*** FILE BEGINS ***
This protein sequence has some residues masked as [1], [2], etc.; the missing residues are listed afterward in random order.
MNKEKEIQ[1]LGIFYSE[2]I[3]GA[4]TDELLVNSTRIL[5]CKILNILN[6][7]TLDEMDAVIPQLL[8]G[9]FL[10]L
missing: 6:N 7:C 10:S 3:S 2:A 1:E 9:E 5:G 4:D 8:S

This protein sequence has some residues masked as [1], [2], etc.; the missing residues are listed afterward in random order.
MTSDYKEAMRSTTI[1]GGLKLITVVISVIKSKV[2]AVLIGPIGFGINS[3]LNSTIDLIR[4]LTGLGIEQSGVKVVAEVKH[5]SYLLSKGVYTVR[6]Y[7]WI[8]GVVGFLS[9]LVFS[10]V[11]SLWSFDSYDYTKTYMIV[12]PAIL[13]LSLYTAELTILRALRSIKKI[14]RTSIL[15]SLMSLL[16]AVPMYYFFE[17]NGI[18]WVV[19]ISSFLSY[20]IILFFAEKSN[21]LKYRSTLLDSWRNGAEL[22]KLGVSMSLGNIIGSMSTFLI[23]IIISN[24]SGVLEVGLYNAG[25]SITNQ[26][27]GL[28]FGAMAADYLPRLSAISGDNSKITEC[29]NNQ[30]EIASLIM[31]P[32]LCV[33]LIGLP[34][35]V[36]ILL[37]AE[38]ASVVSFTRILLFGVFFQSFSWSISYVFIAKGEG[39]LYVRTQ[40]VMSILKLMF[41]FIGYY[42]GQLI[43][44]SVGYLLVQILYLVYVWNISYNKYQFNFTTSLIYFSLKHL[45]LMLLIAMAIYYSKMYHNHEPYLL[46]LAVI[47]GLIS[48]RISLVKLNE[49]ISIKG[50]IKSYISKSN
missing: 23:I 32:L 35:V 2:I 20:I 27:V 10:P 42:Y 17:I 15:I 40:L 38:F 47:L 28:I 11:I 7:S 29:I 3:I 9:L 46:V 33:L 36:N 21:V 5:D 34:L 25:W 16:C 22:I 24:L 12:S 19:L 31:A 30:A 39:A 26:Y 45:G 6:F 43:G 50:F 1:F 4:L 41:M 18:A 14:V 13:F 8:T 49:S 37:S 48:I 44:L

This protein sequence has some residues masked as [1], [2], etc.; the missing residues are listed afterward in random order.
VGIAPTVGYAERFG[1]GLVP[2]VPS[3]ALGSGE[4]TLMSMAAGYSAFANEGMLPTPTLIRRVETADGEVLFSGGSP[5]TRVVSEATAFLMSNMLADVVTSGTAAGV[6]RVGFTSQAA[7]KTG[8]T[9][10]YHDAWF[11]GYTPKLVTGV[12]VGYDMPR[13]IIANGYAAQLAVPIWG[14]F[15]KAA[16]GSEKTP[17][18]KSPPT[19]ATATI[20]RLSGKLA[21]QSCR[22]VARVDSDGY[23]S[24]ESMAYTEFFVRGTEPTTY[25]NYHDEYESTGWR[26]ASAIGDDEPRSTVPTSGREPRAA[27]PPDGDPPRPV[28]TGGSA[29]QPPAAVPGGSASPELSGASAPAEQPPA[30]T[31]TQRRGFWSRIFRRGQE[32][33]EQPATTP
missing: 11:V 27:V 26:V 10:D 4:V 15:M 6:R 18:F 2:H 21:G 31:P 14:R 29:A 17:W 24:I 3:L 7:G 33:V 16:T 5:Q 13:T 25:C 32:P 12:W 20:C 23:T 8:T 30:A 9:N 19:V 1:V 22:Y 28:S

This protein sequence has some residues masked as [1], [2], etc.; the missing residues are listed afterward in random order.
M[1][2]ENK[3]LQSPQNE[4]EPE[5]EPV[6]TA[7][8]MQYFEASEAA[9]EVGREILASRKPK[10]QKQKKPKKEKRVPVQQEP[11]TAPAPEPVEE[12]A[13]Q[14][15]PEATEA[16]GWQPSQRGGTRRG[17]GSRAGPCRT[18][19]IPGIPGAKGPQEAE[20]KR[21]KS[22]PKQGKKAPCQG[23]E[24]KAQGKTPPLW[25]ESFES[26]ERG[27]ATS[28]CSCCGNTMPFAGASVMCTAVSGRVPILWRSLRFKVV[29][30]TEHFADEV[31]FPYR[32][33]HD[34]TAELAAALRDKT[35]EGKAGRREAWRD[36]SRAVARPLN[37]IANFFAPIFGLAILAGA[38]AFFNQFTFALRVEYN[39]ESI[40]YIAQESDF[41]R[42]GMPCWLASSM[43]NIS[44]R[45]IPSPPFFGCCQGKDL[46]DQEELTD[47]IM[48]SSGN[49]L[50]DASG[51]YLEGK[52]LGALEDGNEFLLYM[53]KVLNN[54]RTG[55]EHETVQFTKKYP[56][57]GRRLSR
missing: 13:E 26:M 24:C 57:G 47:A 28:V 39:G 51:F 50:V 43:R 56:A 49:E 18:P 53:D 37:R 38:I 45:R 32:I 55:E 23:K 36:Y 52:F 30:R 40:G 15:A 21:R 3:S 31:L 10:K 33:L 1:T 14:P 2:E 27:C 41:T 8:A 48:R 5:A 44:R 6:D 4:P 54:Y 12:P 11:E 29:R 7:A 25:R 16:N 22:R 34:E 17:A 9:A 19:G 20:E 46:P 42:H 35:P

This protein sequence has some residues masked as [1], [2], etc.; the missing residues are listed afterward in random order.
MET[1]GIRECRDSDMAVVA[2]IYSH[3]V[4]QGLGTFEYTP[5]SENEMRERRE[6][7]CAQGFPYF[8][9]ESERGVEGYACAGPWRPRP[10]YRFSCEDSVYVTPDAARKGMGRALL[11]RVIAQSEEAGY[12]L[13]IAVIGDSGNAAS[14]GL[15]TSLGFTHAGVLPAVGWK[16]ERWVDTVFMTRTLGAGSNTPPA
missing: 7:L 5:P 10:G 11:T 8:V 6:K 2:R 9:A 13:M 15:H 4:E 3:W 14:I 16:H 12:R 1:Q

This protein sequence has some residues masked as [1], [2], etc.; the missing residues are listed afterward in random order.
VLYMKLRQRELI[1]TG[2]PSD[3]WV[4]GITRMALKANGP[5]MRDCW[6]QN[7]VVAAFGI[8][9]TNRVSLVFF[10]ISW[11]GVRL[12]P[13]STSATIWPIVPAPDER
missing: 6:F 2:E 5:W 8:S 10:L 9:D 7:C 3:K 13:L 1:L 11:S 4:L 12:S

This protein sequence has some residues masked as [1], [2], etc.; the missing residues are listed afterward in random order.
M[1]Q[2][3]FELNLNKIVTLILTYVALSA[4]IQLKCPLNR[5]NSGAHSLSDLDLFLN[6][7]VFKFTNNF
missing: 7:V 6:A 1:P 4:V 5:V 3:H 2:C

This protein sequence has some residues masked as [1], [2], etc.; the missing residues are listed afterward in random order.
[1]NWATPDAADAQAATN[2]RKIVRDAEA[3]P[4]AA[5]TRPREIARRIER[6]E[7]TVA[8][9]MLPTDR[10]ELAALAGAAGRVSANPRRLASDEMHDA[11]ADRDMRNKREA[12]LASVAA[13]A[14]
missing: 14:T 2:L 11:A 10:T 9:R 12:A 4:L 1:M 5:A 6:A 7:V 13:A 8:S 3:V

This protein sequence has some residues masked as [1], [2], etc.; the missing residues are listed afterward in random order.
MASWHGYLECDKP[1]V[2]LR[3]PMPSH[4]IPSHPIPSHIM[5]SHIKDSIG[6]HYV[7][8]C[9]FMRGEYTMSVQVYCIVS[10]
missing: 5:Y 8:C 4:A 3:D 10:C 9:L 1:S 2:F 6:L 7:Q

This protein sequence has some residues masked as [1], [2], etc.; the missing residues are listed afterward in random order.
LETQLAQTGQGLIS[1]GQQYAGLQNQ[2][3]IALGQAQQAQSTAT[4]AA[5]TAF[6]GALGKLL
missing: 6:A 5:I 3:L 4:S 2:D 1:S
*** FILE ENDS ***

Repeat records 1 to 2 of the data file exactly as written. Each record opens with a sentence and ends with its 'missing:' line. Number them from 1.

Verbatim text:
This protein sequence has some residues masked as [1], [2], etc.; the missing residues are listed afterward in random order.
MNKEKEIQ[1]LGIFYSE[2]I[3]GA[4]TDELLVNSTRIL[5]CKILNILN[6][7]TLDEMDAVIPQLL[8]G[9]FL[10]L
missing: 6:N 7:C 10:S 3:S 2:A 1:E 9:E 5:G 4:D 8:S

This protein sequence has some residues masked as [1], [2], etc.; the missing residues are listed afterward in random order.
MTSDYKEAMRSTTI[1]GGLKLITVVISVIKSKV[2]AVLIGPIGFGINS[3]LNSTIDLIR[4]LTGLGIEQSGVKVVAEVKH[5]SYLLSKGVYTVR[6]Y[7]WI[8]GVVGFLS[9]LVFS[10]V[11]SLWSFDSYDYTKTYMIV[12]PAIL[13]LSLYTAELTILRALRSIKKI[14]RTSIL[15]SLMSLL[16]AVPMYYFFE[17]NGI[18]WVV[19]ISSFLSY[20]IILFFAEKSN[21]LKYRSTLLDSWRNGAEL[22]KLGVSMSLGNIIGSMSTFLI[23]IIISN[24]SGVLEVGLYNAG[25]SITNQ[26][27]GL[28]FGAMAADYLPRLSAISGDNSKITEC[29]NNQ[30]EIASLIM[31]P[32]LCV[33]LIGLP[34][35]V[36]ILL[37]AE[38]ASVVSFTRILLFGVFFQSFSWSISYVFIAKGEG[39]LYVRTQ[40]VMSILKLMF[41]FIGYY[42]GQLI[43][44]SVGYLLVQILYLVYVWNISYNKYQFNFTTSLIYFSLKHL[45]LMLLIAMAIYYSKMYHNHEPYLL[46]LAVI[47]GLIS[48]RISLVKLNE[49]ISIKG[50]IKSYISKSN
missing: 23:I 32:L 35:V 2:I 20:I 27:V 10:P 42:Y 17:I 15:I 40:L 38:F 47:L 28:I 11:I 7:S 29:I 3:I 9:L 46:V 33:L 36:N 21:V 5:D 34:L 25:W 16:C 22:I 24:L 12:S 19:L 31:A 30:A 39:A 26:Y 45:G 6:F 43:G 50:F 1:F 4:L 41:M 18:A 14:V 13:F 8:T 49:S 37:S 48:I 44:L